Q&A: Pandemic's EA deal postmortem

As the dust settles on the $860 million buyout of BioWare/Pandemic, Josh Resnick and Greg Borrud explain how the purchase will free up their studio to make better games.


Last week, Electronic Arts stunned the game industry by announcing that it was buying one of the world's biggest independent developers for $860 million. The studio in question was BioWare/Pandemic, the union of the eponymous Canadian RPG developer and the Californian action studio.

In November 2005, the two companies joined forces in a deal brokered by Elevation Partners, a venture capital group that vainly tried to acquire Eidos earlier that year. The merger was backed up by nearly $300 million in venture capital, a sum that helped the company break free of the traditional publisher/developer relationship, which sees the latter dependent on the former for financing.

Less than two years later, BioWare/Pandemic was purchased part and parcel by the world's biggest third-party publisher. As soon as the news broke, EA's numerous detractors decried the news as the ultimate sellout, given that both BioWare and Pandemic had been independent since the mid- and late 1990s, respectively. Critics of the deal predicted that the two studios would share in the fate of other EA acquisitions such as Origin Systems and Westwood Studios, both of which were eventually folded into the publisher's massive corporate hierarchy.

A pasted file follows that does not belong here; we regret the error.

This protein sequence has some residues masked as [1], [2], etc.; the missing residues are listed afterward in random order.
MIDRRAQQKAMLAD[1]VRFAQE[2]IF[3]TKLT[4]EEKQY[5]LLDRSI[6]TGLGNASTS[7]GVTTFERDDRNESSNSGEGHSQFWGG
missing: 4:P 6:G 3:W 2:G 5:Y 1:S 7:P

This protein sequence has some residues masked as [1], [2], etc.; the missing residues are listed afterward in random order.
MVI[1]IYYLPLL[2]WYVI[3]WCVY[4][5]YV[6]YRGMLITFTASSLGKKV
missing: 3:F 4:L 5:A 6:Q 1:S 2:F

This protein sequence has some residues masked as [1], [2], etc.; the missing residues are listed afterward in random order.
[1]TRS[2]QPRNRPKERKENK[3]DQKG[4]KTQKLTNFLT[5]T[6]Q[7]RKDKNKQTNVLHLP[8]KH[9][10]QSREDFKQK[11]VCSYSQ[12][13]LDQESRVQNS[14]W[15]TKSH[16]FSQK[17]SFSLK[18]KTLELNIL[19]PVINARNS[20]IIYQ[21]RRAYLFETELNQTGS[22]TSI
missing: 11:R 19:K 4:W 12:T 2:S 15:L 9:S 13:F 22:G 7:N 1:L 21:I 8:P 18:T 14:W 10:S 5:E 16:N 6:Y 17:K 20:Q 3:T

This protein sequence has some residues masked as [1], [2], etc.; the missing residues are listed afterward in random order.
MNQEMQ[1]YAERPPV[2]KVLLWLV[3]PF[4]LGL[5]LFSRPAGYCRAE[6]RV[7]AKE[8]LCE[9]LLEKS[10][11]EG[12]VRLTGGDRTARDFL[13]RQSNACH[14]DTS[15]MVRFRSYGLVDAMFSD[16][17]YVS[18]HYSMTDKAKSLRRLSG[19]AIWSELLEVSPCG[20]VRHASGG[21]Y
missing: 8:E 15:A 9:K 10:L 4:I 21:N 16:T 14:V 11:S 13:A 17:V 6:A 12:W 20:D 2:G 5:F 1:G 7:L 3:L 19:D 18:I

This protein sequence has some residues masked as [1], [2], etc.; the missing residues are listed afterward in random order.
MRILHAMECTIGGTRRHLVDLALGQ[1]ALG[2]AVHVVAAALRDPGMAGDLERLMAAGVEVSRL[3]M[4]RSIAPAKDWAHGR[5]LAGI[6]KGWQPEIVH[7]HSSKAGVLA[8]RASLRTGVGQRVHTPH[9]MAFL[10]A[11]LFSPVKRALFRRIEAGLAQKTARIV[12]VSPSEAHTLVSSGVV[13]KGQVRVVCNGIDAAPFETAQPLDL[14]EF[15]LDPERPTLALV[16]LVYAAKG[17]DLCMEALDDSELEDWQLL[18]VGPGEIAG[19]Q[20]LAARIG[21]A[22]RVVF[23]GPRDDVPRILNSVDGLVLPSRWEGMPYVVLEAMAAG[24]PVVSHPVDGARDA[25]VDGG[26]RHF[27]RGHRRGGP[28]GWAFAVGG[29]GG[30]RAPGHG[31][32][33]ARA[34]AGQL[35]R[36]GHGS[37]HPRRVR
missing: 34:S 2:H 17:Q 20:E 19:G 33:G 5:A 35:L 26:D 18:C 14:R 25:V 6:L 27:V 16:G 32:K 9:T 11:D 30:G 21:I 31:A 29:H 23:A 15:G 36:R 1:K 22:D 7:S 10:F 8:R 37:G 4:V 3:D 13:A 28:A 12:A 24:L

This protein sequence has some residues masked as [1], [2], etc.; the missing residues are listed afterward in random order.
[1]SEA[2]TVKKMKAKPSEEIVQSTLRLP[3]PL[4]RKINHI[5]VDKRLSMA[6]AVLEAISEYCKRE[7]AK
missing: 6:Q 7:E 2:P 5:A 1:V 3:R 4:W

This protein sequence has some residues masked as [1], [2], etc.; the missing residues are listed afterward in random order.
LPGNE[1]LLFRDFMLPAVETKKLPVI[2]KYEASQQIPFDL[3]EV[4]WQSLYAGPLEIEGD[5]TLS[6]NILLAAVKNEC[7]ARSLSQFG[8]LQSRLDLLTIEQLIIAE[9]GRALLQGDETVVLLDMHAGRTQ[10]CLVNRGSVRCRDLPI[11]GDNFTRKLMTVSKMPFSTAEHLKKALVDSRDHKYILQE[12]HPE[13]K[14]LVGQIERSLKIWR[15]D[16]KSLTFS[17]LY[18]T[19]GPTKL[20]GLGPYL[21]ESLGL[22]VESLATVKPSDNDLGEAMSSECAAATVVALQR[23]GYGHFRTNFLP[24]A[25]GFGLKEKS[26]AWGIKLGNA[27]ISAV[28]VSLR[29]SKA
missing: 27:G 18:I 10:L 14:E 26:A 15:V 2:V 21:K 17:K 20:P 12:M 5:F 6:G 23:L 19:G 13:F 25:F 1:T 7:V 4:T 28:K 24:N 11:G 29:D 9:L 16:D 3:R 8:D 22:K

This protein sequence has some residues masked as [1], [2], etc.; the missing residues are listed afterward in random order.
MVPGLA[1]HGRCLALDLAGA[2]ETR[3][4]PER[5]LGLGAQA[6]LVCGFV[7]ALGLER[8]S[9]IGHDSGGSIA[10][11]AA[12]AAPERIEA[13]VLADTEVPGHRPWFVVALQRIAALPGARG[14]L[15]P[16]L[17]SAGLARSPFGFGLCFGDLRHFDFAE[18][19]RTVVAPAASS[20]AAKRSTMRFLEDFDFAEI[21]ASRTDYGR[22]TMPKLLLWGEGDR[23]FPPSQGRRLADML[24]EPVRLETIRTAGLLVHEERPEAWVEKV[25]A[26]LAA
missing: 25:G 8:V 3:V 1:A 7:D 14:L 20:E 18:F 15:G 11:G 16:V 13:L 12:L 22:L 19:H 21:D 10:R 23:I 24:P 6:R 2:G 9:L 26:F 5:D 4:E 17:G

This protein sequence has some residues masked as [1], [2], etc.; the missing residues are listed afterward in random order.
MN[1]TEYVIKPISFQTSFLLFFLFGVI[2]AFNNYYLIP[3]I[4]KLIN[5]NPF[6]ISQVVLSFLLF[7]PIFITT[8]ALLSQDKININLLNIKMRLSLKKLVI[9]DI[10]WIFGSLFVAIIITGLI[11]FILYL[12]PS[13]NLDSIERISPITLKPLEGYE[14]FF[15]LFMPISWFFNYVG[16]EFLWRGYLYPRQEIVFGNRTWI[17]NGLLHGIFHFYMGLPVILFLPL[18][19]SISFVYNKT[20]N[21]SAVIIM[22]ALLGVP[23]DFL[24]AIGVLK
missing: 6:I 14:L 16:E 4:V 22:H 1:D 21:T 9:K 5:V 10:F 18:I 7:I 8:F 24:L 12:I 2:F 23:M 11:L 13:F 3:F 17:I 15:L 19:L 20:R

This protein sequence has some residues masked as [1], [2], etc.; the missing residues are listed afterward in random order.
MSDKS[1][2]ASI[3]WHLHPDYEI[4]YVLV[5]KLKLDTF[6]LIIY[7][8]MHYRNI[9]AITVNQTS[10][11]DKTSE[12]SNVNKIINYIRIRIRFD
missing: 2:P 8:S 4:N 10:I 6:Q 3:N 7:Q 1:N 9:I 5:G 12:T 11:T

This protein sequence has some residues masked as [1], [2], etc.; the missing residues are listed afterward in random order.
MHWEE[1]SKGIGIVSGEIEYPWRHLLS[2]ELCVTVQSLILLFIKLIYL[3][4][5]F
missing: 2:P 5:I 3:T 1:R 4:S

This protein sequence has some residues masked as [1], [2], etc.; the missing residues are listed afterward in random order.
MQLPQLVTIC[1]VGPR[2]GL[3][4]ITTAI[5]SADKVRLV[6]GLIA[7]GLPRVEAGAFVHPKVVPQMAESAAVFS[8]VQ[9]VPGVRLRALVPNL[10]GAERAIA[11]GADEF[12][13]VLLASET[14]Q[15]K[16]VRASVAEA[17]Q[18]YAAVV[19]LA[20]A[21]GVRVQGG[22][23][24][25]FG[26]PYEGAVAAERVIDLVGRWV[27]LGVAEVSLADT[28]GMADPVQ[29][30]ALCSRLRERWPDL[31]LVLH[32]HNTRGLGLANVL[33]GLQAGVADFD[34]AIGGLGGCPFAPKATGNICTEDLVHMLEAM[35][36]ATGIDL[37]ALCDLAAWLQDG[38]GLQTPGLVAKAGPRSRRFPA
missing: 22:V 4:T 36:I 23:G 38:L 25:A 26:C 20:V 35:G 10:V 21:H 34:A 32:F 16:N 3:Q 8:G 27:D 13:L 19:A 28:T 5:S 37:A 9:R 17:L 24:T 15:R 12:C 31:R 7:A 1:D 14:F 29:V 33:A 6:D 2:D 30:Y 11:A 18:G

That won't happen, according to Pandemic CEO Josh Resnick and director of production Greg Borrud. Speaking with GameSpot, the two executives stated repeatedly in no uncertain terms that they still see Pandemic as an independent operation. They also look at EA not as a dominant corporate parent, but as a big brother with numerous connections, ample resources, and bottomless pockets.

GameSpot: How does it feel going from the best-funded, highest-profile independent developer in the world to becoming part of the biggest third-party publisher in the world?

Josh Resnick: Well, the reason we did both those deals is so we could focus on making great games. We asked ourselves what we could do to build the value of the Pandemic brand, to invest our technology and our IPs. There's tremendous talent there. We've had different phases here at Pandemic; we had Pandemic 2.0 and Pandemic 3.0. So this is just another phase of growth for the company.

Greg Borrud: I just wanted to add to that by saying that, even though we're now part of a much larger organization, we still plan on operating as an independent company. Our day-to-day operations aren't going to change much. Naturally, we want to draw upon the vast resources that EA can bring to bear, especially when it comes to marketing and sales, but also looking at their other teams in terms of knowledge-sharing. But in terms of the day-to-day, we're still here, we're still running the studio as an independent company, whether we're part of a larger organization or not.

GS: Now one of the issues often faced by independent developers is the fact they are dependent on publishers for funding, and spend a lot of time negotiating deals to get said funding. Do you feel liberated by the fact you no longer will have to do that?

JR: That is a big part of why we're partnering with EA, because it allows us to focus on making unbelievable games. I mean our goal at the end of the day is to get that 13-year-old kid or that 35-year-old kid to spend their allowance on our games. That's what counts. That's what's important to us.

GS: Now your friends over at BioWare told us that a key factor in this deal was John Riccitiello, who was CEO of BioWare/Pandemic before he rejoined EA as its CEO...